100 Years after entering World War I, the U.S. reflects on effects of the fighting
Barely four months into Woodrow Wilson’s second term as president, the man who campaigned under the slogan, “He kept us out of the war,” asked Congress to declare war against Germany.
Today, April 6, marks the 100-year anniversary of the U.S. entering World War I, three years after the rest of Europe was engulfed.
“It’s seen by many as tipping the balance (of the war) toward Britain and France and away from Germany,” said Jason Maloy, Ph.D., political science professor specializing in international relations at the University of Louisiana at Lafayette.
At first, the U.S. attempted to remain neutral in the European conflict. Eventually, however, unrestricted German submarine warfare and the threat of the Zimmerman telegram pushed Wilson into “The Great War.”
“He was never pro-war,” explained Susan Laser, museum educator at the Woodrow Wilson Presidential Library and Museum in Staunton, Virginia. “He looked at war as the loss of life.”
Tensions between the U.S. and Germany began in February 1915 when Germany announced unrestricted submarine warfare in waters surrounding Great Britain, which was a major U.S. trade partner at the time. The Germans began sinking any ship in their territory, armed or not.
This led to the May 7, 1915, sinking of the Lusitania, a British ocean liner, which killing 1,193 people, 128 of whom were Americans. U.S. officials upbraided the German government, which then apologized and agreed to consider the safety of passengers before firing at unarmed vessels.
In January 1917, however, the Germans resumed their former unrestricted practices in a final effort to secure victory in Europe.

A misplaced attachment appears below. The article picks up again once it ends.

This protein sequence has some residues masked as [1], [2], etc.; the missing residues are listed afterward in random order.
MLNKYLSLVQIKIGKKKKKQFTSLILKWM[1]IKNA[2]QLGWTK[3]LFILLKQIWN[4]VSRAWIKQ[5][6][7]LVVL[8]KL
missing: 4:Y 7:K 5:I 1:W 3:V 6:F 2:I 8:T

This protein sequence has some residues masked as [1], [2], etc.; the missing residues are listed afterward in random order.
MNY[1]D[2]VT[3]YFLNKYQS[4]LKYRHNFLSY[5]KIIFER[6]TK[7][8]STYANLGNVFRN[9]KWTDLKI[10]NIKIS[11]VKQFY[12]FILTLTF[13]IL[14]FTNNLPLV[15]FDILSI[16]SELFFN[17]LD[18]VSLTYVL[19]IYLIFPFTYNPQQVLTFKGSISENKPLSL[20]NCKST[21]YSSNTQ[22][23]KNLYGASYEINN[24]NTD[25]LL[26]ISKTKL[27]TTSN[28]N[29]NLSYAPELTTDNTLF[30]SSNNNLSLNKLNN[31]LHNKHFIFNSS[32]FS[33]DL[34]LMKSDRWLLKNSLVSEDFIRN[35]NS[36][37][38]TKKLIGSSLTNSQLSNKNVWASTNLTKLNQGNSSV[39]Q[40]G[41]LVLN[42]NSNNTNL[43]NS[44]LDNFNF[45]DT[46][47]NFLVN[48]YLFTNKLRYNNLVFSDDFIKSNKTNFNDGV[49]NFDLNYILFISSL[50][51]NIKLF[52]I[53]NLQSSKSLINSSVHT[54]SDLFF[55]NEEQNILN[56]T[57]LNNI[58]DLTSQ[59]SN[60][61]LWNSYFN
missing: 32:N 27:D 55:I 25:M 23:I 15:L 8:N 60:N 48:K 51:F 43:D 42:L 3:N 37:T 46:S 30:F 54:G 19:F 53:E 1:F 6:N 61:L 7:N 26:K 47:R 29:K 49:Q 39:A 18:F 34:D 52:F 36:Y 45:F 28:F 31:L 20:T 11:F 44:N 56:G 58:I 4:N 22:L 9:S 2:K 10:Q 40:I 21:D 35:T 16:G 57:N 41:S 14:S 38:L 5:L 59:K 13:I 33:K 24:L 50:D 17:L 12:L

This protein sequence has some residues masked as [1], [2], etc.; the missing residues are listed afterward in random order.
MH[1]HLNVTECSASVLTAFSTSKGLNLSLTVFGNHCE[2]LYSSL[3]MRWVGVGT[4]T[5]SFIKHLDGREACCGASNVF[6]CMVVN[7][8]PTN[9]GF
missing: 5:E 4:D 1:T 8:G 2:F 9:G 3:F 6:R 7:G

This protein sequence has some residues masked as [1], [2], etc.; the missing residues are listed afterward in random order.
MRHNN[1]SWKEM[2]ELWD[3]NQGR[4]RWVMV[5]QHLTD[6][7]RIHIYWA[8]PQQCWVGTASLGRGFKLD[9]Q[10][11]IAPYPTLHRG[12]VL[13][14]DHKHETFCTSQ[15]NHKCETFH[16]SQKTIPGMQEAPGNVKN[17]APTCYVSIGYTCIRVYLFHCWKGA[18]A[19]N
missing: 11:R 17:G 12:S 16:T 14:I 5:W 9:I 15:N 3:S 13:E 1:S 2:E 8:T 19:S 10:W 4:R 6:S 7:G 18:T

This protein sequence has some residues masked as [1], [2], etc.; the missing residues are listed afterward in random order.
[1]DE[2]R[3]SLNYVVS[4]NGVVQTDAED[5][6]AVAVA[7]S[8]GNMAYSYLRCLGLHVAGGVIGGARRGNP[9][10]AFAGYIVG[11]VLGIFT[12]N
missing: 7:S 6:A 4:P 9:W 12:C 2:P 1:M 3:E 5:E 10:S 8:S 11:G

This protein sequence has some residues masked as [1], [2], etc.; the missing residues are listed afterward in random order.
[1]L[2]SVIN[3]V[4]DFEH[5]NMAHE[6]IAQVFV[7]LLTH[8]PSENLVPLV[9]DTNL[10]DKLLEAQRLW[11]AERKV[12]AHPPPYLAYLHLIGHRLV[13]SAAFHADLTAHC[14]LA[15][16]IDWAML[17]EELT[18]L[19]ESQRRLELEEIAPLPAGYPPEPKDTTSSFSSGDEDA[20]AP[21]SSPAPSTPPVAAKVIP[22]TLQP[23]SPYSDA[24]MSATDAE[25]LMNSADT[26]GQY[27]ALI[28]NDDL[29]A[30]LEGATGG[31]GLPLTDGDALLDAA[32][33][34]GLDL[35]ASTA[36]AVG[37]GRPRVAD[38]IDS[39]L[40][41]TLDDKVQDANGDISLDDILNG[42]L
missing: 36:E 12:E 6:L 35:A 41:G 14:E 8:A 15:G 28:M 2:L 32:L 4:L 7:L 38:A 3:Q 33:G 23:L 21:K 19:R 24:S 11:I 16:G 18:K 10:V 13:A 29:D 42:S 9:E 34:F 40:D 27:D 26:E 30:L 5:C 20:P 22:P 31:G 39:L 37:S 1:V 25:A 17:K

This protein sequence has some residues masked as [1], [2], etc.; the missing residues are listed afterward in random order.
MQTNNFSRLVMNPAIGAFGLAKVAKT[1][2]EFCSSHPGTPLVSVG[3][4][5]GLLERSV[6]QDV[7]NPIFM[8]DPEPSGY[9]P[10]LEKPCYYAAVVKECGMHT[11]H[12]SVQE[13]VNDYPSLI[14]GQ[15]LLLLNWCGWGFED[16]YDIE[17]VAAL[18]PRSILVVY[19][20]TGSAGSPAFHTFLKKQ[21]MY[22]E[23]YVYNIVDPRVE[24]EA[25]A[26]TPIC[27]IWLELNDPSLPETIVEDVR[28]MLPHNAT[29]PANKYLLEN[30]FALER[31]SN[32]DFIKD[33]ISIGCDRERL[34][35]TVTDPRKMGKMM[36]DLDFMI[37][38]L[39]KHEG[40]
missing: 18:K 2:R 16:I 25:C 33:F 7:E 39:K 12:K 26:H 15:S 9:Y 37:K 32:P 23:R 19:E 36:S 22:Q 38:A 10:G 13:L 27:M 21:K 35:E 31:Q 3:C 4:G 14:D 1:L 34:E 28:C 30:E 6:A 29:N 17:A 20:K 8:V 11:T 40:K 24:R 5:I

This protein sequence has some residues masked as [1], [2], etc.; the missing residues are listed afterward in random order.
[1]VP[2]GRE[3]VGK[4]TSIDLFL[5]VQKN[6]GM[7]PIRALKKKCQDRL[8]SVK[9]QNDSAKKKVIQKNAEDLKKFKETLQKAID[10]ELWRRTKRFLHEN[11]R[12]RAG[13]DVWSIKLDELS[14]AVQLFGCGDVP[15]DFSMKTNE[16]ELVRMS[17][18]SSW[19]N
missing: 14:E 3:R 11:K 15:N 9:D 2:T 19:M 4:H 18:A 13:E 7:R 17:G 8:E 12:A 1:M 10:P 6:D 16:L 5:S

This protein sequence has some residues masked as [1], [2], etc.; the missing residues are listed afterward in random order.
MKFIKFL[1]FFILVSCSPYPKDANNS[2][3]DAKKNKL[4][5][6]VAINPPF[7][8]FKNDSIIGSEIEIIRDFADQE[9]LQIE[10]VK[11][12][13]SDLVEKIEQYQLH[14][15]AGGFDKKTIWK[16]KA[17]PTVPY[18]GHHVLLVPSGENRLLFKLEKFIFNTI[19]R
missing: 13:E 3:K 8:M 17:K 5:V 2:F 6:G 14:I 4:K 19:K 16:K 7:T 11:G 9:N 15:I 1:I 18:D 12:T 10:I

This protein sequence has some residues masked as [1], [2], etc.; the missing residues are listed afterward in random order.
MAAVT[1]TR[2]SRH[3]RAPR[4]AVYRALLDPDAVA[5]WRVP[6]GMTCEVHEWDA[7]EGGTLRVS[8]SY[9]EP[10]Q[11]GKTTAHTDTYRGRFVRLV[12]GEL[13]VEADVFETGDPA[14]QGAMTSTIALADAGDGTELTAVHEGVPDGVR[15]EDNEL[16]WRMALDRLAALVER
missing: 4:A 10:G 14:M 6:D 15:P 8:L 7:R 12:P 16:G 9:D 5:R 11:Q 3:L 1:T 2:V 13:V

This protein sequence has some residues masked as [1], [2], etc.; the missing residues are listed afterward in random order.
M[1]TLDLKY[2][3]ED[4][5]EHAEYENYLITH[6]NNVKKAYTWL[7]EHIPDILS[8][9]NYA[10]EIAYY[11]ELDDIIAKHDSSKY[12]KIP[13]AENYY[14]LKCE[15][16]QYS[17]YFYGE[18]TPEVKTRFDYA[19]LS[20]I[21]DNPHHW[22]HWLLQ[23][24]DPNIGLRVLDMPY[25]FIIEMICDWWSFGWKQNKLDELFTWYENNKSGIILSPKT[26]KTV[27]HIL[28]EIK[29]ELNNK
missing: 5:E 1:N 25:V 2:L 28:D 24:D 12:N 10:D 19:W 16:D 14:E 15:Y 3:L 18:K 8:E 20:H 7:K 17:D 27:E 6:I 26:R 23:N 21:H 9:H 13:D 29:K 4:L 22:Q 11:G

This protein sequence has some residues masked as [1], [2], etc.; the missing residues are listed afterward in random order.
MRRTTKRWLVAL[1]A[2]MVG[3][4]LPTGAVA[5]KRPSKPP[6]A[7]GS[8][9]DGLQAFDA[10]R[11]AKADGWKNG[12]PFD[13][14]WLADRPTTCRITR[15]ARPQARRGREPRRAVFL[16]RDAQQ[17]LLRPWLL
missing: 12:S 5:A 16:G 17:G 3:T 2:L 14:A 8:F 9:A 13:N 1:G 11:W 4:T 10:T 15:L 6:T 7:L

Suddenly, Wilson had to confront the quandary of keeping the U.S. neutral or entering the “war to end all wars.”
“For Wilson, it’s really the unrestricted submarine warfare,” said Chad Parker, Ph.D., history professor at UL Lafayette specializing in U.S. foreign relations in the 20th century, of why Wilson decided to enter the war. “You need to be able to protect American trade.”
Parker acknowledged the Zimmerman telegram as another factor in Wilson’s decision to enter. This subterfuge was Germany’s attempt to draw Mexico into the war, promising its lost U.S. territory if it joined the Central Powers. The message was intercepted in Great Britain and leaked to the U.S.
“He felt like his back was against the wall,” Laser commented on Wilson’s decision to finally ask Congress to enter the war.
“It is a fearful thing to lead this great, peaceful people into war,” Wilson said in his address to Congress, “into the most terrible and disastrous of all wars, civilization itself seeming to be in the balance. But the right is more precious than peace . . . .”
The declaration passed easily, though, with an 82-6 vote in the Senate and 373-50 in the House of Representatives.
“You cannot be part of the peace, Wilson believed, if you’re not part of the war,” Parker said.